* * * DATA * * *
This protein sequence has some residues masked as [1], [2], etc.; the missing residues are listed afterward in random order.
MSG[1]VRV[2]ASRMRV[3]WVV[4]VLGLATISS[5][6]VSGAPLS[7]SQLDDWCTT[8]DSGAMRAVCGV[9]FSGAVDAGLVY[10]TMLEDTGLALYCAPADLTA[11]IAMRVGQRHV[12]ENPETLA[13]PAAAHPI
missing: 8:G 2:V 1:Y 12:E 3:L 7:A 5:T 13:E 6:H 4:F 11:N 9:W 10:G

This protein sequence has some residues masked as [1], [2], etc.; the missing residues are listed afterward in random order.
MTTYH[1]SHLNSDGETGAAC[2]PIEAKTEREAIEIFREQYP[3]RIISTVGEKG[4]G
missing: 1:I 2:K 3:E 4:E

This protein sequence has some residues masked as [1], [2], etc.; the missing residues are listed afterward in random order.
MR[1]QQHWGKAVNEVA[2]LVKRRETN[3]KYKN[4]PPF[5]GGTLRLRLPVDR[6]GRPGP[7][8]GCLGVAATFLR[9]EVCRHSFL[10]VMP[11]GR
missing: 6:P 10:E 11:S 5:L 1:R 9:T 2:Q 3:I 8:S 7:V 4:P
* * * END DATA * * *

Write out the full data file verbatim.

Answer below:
This protein sequence has some residues masked as [1], [2], etc.; the missing residues are listed afterward in random order.
MSG[1]VRV[2]ASRMRV[3]WVV[4]VLGLATISS[5][6]VSGAPLS[7]SQLDDWCTT[8]DSGAMRAVCGV[9]FSGAVDAGLVY[10]TMLEDTGLALYCAPADLTA[11]IAMRVGQRHV[12]ENPETLA[13]PAAAHPI
missing: 8:G 2:V 1:Y 12:E 3:L 7:A 5:T 13:E 6:H 4:F 11:N 9:W 10:G

This protein sequence has some residues masked as [1], [2], etc.; the missing residues are listed afterward in random order.
MTTYH[1]SHLNSDGETGAAC[2]PIEAKTEREAIEIFREQYP[3]RIISTVGEKG[4]G
missing: 1:I 2:K 3:E 4:E

This protein sequence has some residues masked as [1], [2], etc.; the missing residues are listed afterward in random order.
MR[1]QQHWGKAVNEVA[2]LVKRRETN[3]KYKN[4]PPF[5]GGTLRLRLPVDR[6]GRPGP[7][8]GCLGVAATFLR[9]EVCRHSFL[10]VMP[11]GR
missing: 6:P 10:E 11:S 5:L 1:R 9:T 2:Q 3:I 8:S 7:V 4:P